[An article by Robert Parry published today on the investigative journalism Consortium News website contains the following:]
What’s also clear from the US news coverage is that the [New York] Times editors and other opinion-shapers are engaged in (...) building the “political will” for this new war and future occupation [of Libya] by excluding any serious questions about the wisdom of the desired course. (...)
Meanwhile, there has been zero reexamination of a key rationale for US participation in the war, Gaddafi’s alleged guilt in the Pan Am 103 bombing over Lockerbie, Scotland, in 1988.
“The blood of Americans is on [Gaddafi’s] hands because he was responsible for the bombing of Pan Am 103,” declared Sen John McCain, R-Arizona, after a recent trip to rebel-held Benghazi during which McCain joined the call for a larger US military role.
The Times and other leading US news outlets also treat Libya’s guilt as a flat fact, but the case actually remains murky.
In 2001, a Scottish court did convict Libyan agent Ali al-Megrahi for the bombing which killed 270 people. But the judgment appears to have been more a political compromise than an act of justice. One of the judges told Dartmouth government professor Dirk Vandewalle about “enormous pressure put on the court to get a conviction.” [RB: This was officially denied by the Public Information Officer for the Scottish Judiciary.]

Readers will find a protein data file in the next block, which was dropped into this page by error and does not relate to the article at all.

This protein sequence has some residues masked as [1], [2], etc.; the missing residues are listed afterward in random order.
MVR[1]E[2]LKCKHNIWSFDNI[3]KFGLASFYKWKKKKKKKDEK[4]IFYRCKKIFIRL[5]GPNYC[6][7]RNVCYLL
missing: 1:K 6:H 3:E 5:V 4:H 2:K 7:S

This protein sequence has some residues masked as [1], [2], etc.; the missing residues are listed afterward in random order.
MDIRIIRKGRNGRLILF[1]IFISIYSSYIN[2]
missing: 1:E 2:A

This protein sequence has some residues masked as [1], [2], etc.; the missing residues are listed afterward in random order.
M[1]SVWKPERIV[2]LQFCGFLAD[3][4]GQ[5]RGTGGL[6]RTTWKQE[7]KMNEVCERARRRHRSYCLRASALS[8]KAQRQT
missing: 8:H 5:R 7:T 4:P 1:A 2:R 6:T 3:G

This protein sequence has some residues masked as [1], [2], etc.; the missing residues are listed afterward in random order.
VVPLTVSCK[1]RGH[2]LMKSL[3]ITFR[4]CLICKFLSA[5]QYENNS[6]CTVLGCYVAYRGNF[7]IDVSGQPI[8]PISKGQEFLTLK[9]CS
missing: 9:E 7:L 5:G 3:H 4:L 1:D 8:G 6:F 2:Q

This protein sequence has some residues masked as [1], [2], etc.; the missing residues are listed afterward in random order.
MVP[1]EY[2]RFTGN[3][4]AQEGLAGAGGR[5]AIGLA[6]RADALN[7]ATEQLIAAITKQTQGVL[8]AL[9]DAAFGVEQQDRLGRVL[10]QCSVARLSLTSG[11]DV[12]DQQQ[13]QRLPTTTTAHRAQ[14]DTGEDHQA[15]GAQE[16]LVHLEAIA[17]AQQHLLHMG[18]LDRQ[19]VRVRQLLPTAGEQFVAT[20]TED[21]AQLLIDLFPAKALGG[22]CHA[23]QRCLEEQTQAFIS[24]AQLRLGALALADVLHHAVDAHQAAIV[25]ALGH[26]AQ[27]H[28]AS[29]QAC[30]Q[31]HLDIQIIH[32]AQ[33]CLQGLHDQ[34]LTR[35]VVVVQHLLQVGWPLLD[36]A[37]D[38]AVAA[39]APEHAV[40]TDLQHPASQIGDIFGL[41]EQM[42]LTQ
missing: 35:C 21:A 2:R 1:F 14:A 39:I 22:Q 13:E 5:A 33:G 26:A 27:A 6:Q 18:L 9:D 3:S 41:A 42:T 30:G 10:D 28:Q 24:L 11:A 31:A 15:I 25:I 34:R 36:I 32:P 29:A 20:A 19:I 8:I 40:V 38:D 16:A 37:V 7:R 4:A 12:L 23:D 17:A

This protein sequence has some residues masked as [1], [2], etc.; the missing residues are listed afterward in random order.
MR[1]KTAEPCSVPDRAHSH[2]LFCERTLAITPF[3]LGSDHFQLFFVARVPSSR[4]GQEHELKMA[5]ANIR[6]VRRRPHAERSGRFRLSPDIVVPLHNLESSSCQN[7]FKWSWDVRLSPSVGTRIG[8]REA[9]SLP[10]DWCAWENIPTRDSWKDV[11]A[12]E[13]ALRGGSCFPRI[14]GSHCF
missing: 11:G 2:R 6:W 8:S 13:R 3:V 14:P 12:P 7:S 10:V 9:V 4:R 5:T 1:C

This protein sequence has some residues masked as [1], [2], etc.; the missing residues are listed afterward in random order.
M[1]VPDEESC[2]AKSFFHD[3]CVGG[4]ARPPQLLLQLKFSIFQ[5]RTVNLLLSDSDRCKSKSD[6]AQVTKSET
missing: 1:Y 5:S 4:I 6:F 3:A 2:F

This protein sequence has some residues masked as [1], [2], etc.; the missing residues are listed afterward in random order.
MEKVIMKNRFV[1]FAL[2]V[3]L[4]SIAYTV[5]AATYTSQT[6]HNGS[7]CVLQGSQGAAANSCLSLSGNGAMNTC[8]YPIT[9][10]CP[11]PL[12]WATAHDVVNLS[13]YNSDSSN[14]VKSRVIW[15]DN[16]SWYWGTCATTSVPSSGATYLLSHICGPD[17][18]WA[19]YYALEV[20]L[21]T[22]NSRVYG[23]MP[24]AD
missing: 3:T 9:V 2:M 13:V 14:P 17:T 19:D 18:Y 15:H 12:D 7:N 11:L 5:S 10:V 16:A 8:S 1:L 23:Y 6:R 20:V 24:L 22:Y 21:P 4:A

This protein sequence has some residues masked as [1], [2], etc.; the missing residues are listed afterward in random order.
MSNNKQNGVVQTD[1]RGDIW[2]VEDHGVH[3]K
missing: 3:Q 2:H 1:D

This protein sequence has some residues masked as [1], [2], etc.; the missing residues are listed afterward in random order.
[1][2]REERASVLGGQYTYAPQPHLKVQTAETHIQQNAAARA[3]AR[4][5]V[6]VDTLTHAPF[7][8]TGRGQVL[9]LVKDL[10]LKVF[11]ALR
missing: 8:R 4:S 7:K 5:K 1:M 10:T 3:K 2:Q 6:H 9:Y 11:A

Megrahi’s conviction assuaged the understandable human desire to see someone punished for such a heinous crime, albeit a possibly innocent man.
In 2007, after the testimony of a key government witness was discredited, the Scottish Criminal Cases Review Commission agreed to [refer the case back to the High Court since the conviction possibly constituted] a grave miscarriage of justice. However, that review was proceeding slowly in 2009 when Scottish authorities released Megrahi on humanitarian grounds, after he was diagnosed with terminal prostate cancer.